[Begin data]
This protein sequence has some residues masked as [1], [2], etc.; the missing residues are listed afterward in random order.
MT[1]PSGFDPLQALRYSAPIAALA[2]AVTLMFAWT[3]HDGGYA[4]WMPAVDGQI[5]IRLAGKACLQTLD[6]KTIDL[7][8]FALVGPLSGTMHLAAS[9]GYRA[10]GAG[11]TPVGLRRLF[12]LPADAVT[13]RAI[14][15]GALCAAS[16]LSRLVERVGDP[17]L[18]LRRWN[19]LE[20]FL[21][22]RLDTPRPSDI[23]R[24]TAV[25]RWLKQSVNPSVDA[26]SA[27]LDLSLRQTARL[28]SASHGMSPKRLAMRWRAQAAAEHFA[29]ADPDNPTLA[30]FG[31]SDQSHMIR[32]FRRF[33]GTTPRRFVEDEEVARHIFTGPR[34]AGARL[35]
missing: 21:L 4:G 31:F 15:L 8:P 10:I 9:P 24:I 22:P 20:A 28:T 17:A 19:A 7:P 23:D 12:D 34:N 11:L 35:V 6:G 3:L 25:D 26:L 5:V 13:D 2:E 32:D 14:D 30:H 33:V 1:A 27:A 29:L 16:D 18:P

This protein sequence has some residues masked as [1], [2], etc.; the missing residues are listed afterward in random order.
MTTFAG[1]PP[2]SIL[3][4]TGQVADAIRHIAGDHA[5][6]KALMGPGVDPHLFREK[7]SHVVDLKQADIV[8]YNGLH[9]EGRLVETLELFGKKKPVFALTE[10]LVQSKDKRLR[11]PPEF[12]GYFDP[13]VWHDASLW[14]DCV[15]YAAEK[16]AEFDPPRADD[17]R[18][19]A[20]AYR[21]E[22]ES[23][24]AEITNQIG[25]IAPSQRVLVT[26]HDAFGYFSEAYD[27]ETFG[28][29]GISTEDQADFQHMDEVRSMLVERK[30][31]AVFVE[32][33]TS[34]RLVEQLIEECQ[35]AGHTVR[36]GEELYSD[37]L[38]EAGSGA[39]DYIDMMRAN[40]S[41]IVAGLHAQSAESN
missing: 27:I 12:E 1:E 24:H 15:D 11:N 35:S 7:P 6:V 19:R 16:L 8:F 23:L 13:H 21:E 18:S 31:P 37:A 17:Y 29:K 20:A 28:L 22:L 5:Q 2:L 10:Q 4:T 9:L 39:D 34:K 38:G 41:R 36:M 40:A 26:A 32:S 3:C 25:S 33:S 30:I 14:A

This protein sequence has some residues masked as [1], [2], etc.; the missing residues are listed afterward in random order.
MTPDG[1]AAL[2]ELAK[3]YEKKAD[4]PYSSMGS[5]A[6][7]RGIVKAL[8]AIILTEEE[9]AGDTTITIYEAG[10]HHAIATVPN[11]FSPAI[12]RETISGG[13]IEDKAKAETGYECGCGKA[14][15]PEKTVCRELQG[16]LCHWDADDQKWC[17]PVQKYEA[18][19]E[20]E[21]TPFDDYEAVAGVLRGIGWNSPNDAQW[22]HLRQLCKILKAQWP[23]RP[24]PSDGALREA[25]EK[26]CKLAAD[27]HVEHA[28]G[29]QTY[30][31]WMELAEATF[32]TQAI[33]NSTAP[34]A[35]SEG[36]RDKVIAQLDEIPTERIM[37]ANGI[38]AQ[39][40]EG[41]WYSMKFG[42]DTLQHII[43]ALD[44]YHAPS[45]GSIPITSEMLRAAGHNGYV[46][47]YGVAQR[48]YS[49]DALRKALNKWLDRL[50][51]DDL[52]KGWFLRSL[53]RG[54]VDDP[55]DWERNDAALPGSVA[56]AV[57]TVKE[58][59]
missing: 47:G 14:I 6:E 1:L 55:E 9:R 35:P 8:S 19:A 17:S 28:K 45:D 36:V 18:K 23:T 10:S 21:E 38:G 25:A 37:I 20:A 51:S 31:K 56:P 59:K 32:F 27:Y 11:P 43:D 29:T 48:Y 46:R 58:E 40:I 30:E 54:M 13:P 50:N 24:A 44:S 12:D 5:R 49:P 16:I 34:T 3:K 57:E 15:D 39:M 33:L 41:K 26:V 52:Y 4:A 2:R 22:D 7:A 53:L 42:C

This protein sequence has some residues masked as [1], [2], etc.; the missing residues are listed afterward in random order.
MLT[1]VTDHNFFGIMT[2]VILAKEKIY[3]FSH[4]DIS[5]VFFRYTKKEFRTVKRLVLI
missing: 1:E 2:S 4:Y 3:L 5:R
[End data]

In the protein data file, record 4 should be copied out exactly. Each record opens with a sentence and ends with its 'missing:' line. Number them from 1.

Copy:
This protein sequence has some residues masked as [1], [2], etc.; the missing residues are listed afterward in random order.
MLT[1]VTDHNFFGIMT[2]VILAKEKIY[3]FSH[4]DIS[5]VFFRYTKKEFRTVKRLVLI
missing: 1:E 2:S 4:Y 3:L 5:R